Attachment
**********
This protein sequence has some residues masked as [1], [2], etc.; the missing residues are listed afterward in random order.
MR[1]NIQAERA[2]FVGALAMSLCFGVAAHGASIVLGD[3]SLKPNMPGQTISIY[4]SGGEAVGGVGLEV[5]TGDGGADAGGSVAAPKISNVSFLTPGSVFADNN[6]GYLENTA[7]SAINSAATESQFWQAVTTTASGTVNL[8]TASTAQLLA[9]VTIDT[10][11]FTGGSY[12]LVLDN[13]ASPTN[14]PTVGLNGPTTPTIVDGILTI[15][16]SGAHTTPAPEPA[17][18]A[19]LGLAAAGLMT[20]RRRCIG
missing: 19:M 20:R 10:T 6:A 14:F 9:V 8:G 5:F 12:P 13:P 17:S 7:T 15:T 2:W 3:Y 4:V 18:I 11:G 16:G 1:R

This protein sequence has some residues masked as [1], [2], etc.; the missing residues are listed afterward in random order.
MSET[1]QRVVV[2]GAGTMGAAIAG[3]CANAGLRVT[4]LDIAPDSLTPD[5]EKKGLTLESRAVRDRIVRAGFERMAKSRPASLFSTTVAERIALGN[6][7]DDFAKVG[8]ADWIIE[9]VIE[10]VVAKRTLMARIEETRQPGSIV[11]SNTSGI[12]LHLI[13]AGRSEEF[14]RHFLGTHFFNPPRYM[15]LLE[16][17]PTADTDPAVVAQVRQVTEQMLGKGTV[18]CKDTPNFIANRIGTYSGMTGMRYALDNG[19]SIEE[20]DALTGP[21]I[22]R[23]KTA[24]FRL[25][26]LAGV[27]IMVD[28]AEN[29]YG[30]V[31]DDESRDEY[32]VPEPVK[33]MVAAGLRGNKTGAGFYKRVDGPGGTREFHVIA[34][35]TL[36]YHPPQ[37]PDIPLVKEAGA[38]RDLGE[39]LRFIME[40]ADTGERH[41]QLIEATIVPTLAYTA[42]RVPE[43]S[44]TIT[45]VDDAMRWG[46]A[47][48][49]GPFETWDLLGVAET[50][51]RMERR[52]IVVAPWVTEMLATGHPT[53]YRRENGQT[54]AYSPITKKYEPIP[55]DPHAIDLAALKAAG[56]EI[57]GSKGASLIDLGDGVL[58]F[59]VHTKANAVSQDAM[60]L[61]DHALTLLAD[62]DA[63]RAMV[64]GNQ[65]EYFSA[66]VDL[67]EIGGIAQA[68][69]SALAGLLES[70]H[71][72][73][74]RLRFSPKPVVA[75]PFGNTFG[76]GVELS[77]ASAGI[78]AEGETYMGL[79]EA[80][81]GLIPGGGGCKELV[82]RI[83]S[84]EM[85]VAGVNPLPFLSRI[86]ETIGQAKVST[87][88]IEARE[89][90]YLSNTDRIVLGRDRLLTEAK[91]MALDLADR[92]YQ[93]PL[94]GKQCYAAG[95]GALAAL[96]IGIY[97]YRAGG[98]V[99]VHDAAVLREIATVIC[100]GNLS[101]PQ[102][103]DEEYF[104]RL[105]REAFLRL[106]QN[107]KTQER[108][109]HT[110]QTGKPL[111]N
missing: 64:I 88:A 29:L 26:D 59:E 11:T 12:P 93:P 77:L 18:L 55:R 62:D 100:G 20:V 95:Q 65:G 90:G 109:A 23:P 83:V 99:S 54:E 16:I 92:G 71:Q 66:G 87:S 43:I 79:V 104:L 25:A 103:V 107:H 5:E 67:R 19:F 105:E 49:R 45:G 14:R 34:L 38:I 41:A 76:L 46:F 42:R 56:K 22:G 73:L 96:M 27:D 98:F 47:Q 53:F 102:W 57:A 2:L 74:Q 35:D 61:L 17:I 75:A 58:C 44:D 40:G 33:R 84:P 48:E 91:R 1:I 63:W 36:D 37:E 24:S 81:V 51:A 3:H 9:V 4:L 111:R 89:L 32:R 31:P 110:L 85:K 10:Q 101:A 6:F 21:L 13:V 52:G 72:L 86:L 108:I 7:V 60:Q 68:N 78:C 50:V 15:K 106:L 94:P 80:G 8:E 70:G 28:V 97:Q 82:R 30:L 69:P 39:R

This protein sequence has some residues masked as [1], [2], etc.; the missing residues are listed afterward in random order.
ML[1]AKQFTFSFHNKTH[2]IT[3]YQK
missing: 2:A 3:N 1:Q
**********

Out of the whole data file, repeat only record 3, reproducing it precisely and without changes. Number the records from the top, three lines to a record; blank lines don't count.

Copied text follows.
This protein sequence has some residues masked as [1], [2], etc.; the missing residues are listed afterward in random order.
ML[1]AKQFTFSFHNKTH[2]IT[3]YQK
missing: 2:A 3:N 1:Q